However, the prevalence estimates of physical activity generated
by NHIS and combined BRFSS data will be different because of slight
changes in question wording that have been shown to affect
prevalence (10). In addition, BRFSS can be used by states, some
metropolitan areas, and some counties to monitor progress toward
the Healthy People 2010 objectives for reducing the proportion of adults
who engage in no leisure-time
physical activity as well as increasing the proportion of adults who engage in
regular physical activity of moderate and/or vigorous intensity.
Although the prevalence of U.S. adults achieving recommended
levels of physical activity was higher in 2001 (45.4%) than in
2000 (26.2%) (5), this finding was expected because of the
addition of nonsports-related examples (such as heavy yard work and housework).
Changes in surveillance systems are often
difficult to make and can result in losing the ability to track temporal
trends. The 2001 survey, however, also included a tracking
question that had been used before 2001: “During the past 30 days, other than your regular
job, did you participate in any physical activity or exercise
such as running, calisthenics, golf, gardening, or walking for
exercise?” The prevalence
of inactivity as measured by this question did not
change much from 2000 to 2001 (27.4% to 26.0%), suggesting that
the increases seen in recommended activity (from 26% in 2000 to
45% in 2001) may be primarily because of the expanded definition of
physical activity and the inclusion of the additional examples of yard work and housework (5). Recent data based on
35 states with physical activity data from 1988 to 2002 indicate
that the prevalence of physical inactivity continues to slowly
decrease (25.1% in 2002), which may suggest that recommended
physical activity may increase over time (11).
BRFSS has some limitations. First, it is a telephone-based
system that surveys noninstitutionalized adults residing in the
United States and is thus limited in its ability to capture
people without telephones or those who do not reside at home. Second, all information is self-reported and subject to
potential misclassification bias. Respondents may be prone to
providing socially desirable answers. Third, the statistical issues
involved in combining data from state-specific surveys may have
influenced estimates of the prevalence of physical activity.
It is notable that even with expanded definitions of physical
activity, less than half of the U.S. adult population is achieving
sufficient activity to obtain health benefits. Although the
recommended levels of physical activity as defined here are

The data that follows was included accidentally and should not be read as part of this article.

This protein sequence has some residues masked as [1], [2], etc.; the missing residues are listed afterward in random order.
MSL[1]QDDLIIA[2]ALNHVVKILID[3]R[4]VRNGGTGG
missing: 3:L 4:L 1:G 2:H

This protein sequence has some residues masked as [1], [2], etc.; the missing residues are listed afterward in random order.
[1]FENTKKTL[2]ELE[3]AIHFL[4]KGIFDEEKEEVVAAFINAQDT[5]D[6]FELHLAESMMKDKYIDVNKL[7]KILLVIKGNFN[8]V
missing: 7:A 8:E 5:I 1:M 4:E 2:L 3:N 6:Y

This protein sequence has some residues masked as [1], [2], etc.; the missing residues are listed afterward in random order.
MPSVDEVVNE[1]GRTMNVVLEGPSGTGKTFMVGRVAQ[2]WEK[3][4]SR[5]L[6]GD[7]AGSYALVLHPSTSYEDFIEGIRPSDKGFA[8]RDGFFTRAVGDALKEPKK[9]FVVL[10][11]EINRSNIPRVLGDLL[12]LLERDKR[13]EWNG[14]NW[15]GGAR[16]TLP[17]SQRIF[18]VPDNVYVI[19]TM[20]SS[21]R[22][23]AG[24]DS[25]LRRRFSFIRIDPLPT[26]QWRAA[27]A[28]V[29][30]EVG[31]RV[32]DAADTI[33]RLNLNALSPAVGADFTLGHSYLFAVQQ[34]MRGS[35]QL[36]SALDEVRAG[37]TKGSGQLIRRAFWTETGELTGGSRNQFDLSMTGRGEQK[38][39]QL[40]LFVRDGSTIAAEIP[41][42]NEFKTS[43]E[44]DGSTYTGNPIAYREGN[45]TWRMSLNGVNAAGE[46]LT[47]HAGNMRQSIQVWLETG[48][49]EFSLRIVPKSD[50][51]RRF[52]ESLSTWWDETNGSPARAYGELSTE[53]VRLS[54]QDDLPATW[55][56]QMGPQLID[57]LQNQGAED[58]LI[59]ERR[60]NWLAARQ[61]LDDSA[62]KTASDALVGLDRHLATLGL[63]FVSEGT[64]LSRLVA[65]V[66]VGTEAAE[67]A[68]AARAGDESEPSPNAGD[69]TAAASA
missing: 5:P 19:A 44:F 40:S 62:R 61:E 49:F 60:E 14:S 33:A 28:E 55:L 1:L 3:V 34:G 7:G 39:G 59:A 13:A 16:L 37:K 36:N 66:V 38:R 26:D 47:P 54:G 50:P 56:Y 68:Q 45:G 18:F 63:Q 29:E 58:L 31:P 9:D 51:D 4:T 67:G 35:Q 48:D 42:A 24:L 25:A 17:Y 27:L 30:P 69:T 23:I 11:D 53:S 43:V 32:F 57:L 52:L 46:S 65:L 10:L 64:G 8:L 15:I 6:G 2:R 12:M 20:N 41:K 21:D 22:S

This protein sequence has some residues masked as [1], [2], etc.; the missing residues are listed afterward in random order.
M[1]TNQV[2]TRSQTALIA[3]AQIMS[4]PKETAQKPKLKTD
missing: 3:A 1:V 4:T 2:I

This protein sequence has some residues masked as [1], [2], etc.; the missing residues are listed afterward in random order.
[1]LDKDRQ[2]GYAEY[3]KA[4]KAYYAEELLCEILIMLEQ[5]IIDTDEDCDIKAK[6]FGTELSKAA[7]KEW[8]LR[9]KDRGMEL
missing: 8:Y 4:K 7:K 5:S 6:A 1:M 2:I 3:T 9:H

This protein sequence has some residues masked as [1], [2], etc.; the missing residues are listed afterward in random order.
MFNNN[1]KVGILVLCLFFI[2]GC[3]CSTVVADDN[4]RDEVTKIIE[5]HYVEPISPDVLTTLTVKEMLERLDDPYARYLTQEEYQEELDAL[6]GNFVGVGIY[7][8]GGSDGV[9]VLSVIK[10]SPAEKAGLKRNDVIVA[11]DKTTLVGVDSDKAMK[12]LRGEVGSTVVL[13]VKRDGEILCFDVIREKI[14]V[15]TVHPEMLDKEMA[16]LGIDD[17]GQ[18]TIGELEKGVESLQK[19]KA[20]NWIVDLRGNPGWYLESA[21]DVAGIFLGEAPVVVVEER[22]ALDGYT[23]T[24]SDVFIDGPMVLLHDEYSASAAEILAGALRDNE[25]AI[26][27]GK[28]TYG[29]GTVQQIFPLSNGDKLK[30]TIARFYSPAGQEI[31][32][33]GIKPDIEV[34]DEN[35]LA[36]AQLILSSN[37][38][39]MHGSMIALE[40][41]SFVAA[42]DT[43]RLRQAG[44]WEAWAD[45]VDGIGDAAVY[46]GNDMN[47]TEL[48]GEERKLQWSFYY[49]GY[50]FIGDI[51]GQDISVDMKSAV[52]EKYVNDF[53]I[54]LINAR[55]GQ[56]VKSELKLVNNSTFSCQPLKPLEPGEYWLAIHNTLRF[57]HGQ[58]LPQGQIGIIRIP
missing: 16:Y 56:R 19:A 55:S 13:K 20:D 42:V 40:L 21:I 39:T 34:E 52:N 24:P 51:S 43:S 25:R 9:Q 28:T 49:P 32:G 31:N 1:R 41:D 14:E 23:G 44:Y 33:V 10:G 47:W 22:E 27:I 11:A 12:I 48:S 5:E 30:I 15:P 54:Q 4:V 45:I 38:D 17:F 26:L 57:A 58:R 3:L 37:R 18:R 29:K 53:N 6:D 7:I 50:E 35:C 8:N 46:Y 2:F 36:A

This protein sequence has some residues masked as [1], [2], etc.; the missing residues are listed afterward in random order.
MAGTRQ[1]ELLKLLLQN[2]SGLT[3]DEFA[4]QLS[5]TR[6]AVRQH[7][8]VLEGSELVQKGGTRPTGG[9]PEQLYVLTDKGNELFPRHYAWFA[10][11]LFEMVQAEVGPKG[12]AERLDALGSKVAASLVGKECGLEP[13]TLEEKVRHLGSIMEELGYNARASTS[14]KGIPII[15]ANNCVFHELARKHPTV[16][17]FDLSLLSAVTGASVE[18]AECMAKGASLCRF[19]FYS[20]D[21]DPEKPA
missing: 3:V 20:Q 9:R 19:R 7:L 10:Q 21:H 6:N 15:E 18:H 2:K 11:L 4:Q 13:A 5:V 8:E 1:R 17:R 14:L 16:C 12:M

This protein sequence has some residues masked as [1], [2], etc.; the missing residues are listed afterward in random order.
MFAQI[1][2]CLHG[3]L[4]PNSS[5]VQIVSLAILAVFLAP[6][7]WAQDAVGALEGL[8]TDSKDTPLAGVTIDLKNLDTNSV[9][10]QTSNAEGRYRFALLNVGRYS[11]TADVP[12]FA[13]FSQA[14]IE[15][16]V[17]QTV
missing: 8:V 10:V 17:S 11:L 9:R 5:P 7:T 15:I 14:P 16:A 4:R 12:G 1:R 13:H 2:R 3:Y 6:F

associated with health benefits, these are minimal amounts
recommended for adults of all ages; a fully active lifestyle
would include aerobic activities as well as those that increase
strength and flexibility, which were not measured in this study.
Members of the U.S. Preventive Services Task Force have recently
reviewed the literature and identified several effective
interventions that were shown to increase physical activity among
U.S. adults and adolescents (12). Among the recommended
interventions are point-of-decision prompts to encourage stair
use, social support for physical activity in community settings,
individually adapted health behavior change, and creation of
places for physical activity combined with informational outreach
activities. To more fully understand the nature of physical
activity in the population and to assess changes at the
population level that may result from suggested interventions,
future surveillance systems will need to capture purposeful
physical activity (such as stair climbing) that is not usually of
a duration to warrant reporting (at least 10 minutes).
In summary, less than half of U.S. adults meet minimal
physical activity recommendations, even with more inclusive
methods of surveillance that include some lifestyle activities.
Even so, this study identified predictable population differences
that help point the way for population-based promotion
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Corresponding Author: Caroline A. Macera, PhD, Professor of
Epidemiology, Graduate School of Public Health, San Diego State
University, 5500 Campanile Dr, HT 119, San Diego, CA
92182-4162. Telephone: 619-302-2400. E-mail: firstname.lastname@example.org.
Author Affiliations: Sandra A. Ham, MS, Michelle M. Yore,
MSPH, Deborah A. Jones, PhD, C. Dexter Kimsey, PhD, MSEH,
Harold W. Kohl III, PhD, Centers for Disease Control and
Prevention, Division of Nutrition and Physical Activity, Atlanta,
Ga; Barbara E. Ainsworth, PhD, MPH, San Diego State University,
Department of Exercise and Nutritional Sciences, San Diego,